There are two big advantages to using lead as a basis for ammunition. It has a low melting point and is a soft metal.
Lead has a melting point of 621.5ºF. This is one of the lowest melting points for a metal, making it easy for many private individuals to melt lead and pour it into molds, especially molds for bullets and fishing weights.
If you are familiar with any of the Clint Eastwood Dirty Harry movies, there is a scene in one that prompted a friend and me to make our own bullets. In the movie, Dirty Harry is at the firing range, shooting his .44 magnum when several younger policemen noticed that it had very little visible kick or recoil. When they asked, Dirty Harry told them that he was shooting a very light load, a 110-grain slug. If you’re not familiar with shooting, the heavier the lead bullet, the more kick or recoil there will be when fired. My friend and I were very familiar with shooting a .44 magnum and most of our loads were eight 180 or 240 grain loads. So, we began tooling down some .44 bullets till we got some down to 150-grain and others down to 112-grains. We molded some forms, melted some lead and poured a number of lightweight bullets. After loading them in a home reloader, we test fired the new lighter bullets and wow, the kick was a lot less, muzzle velocity and accuracy a lot higher. I’ve also helped melt lead to pour for .30-06, .30-30 and .357 bullets.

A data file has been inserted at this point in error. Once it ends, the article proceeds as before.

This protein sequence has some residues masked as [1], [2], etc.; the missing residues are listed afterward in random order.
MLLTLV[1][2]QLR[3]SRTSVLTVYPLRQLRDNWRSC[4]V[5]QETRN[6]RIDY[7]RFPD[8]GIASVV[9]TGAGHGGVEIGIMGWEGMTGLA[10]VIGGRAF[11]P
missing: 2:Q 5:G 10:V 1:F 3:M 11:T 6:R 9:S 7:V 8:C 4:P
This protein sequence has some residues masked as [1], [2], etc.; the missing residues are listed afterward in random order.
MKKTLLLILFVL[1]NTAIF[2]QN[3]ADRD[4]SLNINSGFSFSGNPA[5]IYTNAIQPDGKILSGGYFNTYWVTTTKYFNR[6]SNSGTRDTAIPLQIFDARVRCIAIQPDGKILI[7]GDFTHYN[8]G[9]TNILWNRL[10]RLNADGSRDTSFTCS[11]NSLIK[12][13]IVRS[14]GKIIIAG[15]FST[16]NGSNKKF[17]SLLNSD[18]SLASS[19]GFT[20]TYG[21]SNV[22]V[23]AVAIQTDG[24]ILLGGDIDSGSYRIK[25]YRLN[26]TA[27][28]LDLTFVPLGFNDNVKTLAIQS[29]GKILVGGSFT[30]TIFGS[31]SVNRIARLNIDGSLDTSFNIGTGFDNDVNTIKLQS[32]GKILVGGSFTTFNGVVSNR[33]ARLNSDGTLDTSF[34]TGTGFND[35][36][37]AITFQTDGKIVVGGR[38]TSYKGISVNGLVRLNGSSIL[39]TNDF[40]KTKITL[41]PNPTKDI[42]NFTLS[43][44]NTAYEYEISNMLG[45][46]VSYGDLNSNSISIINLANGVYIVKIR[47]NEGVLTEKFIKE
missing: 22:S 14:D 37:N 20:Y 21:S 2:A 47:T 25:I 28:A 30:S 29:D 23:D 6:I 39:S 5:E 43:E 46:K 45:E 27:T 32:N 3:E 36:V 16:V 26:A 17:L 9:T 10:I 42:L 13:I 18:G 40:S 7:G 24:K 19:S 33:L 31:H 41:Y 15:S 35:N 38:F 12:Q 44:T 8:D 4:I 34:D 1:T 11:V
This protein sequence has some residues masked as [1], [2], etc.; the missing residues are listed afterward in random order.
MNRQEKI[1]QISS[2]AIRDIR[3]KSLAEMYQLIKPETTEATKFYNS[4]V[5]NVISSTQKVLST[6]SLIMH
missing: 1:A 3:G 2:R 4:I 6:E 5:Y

Thousands of hunters and target shooters melt lead and form many of their own bullets. That’s what many of our fore-fathers did for hundreds of years. If you do a lot of hunting and shooting, pouring your own lead bullets can be a whole lot cheaper than buying them already made.